The U.S. Postal Service plans a significant restructuring of its business, the quasi-governmental agency said Tuesday.
The Postal Service provided no details or a specific timetable in its announcement, which was included in its fiscal 2021 first-quarter results that included the peak holiday shipping season. The Washington Post reported Monday that a restructuring announcement could come as soon as next week.
Postmaster General Louis DeJoy, whose background is in private-sector logistics and not in the postal world, has been hinting at a restructuring for some time. The revamp will likely include cost reductions, price increases and efforts to streamline what many consider a bloated organization. Kevin R. Kosar, who follows the Postal Service at the American Enterprise Institute, said the agency's operating costs have risen from $65 billion in fiscal year 2015 to about $77.5 billion in FY 2020. Those figures exclude the financial impact of the pre-funding of employees' health-care costs into retirement, Kosar said.
The culprit, according to Kosar, appeared to have been compensation costs, which increased about $11.5 billion over the past 10 fiscal years.
Price increases in so-called competitive products, which are mostly shipping and package- related, have already been baked into the 2021 cake. Effective Jan. 24, the Postal Service unveiled high single-digit rate increases across a large chunk of its shipping and package portfolio, though headline increases for several of the competitive products were in the low single-digit range.
The quarterly numbers had no surprises given that package-delivery volumes were expected to surge as consumers worried about the COVID-19 pandemic spent more time placing e-commerce orders and less time shopping in stores. Shipping and package revenue hit $9.3 billion, up from $6.6 billion in the fiscal 2020 first quarter. Volume rose to 2.1 billion pieces from just under 1.74 billion.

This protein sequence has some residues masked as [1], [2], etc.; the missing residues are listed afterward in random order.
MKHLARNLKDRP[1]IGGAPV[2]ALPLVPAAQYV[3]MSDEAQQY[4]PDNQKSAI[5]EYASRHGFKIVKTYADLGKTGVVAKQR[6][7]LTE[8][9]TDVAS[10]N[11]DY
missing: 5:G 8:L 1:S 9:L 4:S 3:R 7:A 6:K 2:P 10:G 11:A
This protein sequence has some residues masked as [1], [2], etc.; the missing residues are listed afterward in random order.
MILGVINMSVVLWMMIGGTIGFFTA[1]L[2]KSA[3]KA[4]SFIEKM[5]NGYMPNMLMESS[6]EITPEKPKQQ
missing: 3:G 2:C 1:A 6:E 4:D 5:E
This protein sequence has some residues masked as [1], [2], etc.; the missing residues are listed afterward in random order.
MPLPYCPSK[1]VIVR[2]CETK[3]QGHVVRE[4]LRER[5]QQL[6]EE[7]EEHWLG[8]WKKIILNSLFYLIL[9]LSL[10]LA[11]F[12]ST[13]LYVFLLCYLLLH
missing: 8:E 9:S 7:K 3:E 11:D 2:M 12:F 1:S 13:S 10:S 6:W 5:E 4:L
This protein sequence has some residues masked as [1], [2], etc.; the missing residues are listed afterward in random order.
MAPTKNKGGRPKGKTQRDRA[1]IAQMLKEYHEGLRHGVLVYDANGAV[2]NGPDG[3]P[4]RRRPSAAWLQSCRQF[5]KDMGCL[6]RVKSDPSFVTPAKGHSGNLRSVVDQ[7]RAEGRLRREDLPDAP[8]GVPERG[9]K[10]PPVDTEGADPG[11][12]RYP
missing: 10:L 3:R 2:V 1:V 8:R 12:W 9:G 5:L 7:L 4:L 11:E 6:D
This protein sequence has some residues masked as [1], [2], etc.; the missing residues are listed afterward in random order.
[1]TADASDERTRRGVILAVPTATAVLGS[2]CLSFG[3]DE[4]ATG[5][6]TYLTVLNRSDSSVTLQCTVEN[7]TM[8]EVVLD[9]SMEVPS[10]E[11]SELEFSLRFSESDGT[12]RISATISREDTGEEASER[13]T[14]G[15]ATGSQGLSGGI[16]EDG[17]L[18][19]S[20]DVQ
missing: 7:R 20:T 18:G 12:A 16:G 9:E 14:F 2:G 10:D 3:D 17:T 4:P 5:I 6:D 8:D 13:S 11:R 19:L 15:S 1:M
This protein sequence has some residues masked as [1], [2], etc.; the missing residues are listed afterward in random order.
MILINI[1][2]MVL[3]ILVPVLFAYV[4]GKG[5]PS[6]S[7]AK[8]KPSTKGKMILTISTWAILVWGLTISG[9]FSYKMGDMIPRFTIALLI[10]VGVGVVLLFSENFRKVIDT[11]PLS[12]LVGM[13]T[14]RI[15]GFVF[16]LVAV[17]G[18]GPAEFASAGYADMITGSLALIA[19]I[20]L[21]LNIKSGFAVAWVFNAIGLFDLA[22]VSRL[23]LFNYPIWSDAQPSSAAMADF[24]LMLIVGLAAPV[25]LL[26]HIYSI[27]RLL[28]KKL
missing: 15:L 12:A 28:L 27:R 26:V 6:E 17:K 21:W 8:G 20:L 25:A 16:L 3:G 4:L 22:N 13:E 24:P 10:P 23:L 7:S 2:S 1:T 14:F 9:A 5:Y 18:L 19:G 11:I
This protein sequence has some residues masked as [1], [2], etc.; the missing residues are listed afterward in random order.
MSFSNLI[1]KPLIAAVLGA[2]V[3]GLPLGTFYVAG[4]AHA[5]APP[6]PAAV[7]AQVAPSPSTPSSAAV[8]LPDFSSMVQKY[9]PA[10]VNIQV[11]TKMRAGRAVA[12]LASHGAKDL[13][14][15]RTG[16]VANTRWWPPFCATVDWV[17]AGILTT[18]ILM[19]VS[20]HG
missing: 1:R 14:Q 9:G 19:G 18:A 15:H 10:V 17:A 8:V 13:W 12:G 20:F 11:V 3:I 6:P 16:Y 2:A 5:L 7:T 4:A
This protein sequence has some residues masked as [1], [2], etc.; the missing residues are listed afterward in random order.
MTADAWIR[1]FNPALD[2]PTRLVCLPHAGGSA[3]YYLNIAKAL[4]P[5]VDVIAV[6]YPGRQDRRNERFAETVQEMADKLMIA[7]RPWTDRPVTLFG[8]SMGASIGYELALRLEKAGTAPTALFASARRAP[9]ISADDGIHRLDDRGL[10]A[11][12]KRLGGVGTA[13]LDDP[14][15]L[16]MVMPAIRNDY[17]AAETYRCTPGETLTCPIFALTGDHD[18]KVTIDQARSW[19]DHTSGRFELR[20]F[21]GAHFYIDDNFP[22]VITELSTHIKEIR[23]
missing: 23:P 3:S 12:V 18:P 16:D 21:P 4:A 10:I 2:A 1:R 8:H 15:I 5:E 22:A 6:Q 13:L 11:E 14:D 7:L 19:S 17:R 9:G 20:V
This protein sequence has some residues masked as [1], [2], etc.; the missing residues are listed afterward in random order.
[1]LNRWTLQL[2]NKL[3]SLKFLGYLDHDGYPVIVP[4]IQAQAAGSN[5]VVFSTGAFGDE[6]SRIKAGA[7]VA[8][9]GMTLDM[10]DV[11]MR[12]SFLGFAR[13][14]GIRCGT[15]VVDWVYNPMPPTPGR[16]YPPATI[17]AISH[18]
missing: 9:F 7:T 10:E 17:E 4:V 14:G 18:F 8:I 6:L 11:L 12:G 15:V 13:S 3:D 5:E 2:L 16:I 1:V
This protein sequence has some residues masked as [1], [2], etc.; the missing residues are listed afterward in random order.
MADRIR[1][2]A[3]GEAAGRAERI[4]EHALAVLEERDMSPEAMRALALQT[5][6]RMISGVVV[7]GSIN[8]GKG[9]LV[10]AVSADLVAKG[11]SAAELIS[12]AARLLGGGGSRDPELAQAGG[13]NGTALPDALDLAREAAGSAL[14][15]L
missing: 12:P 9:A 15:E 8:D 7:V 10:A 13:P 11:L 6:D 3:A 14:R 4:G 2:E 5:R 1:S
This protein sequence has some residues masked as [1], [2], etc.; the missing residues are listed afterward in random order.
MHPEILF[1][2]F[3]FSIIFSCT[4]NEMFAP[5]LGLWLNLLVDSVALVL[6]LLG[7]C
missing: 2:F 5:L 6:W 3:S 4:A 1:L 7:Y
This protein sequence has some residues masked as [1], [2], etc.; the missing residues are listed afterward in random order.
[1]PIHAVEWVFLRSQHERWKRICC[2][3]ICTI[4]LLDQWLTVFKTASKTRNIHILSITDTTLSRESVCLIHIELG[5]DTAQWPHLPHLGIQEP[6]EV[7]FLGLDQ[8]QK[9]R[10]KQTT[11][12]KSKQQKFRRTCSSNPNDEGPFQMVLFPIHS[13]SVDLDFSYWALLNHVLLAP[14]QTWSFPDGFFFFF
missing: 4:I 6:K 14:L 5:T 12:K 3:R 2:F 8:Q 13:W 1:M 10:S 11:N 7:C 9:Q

The shipping and package business accounted for nearly 44% of the Postal Service's first-quarter revenue of $21.5 billion, a ratio that would have been incomprehensible a decade ago. Shipping volume accounted for about 5.5% of the Postal Service's total volume of 36.8 billion pieces.
The strong package-delivery results helped the Postal Service generate net income of $318 million in the quarter, compared with a net loss of $748 million in the year-earlier period. Another tailwind, albeit temporary and finite, was the surge in the processing and delivery of mail-in ballots and the increase in political advertising mailings leading up to Election Day. The package and shipping segment was the only one of the Postal Service's five categories to show volume and revenue increases quarter-over-quarter.
Operating expenses rose by $1.6 billion as the Postal Service spent more on labor and equipment to accommodate the surge in parcel volumes. The growth in parcel traffic is a double-edged sword for the Postal Service because it is a far more labor-intensive business than the highly automated movements of first-class and marketing mail.
The latter two segments, long the Postal Service's bread and butter, continued to report declines in revenue and volume in the first quarter as the pandemic accelerated the multiyear secular shift to digitization that has siphoned off large amounts of first-class and marketing mail.
In addition, the Postal Service said it does not expect its package revenue growth over the medium to long term to offset losses in mail service revenue caused by COVID-19.
Last year was probably the most difficult in the Postal Service's 246-year history. The pandemic sent the agency's costs spiraling. Its work was regularly derided by President Donald Trump. Trump threatened to refuse to sign the $2.2 trillion CARES Act if it contained direct funding for the Postal Service; the agency eventually received a $10 billion, strings-attached loan from the Treasury Department.
In the fall, the pandemic forced the Postal Service to process exponentially more mail-in election ballots than ever before, and its efforts were widely praised. It then absorbed massive amounts of holiday parcels from shippers that had been turned away by UPS Inc. (NYSE: UPS) and FedEx Corp. (NYSE: FDX) because their volumes had exceeded per-allotted levels. Toward the end of the peak season, a combination of bad weather, staffing shortages due to COVID and heavier-than-expected parcel traffic led to service delays that took weeks to resolve.
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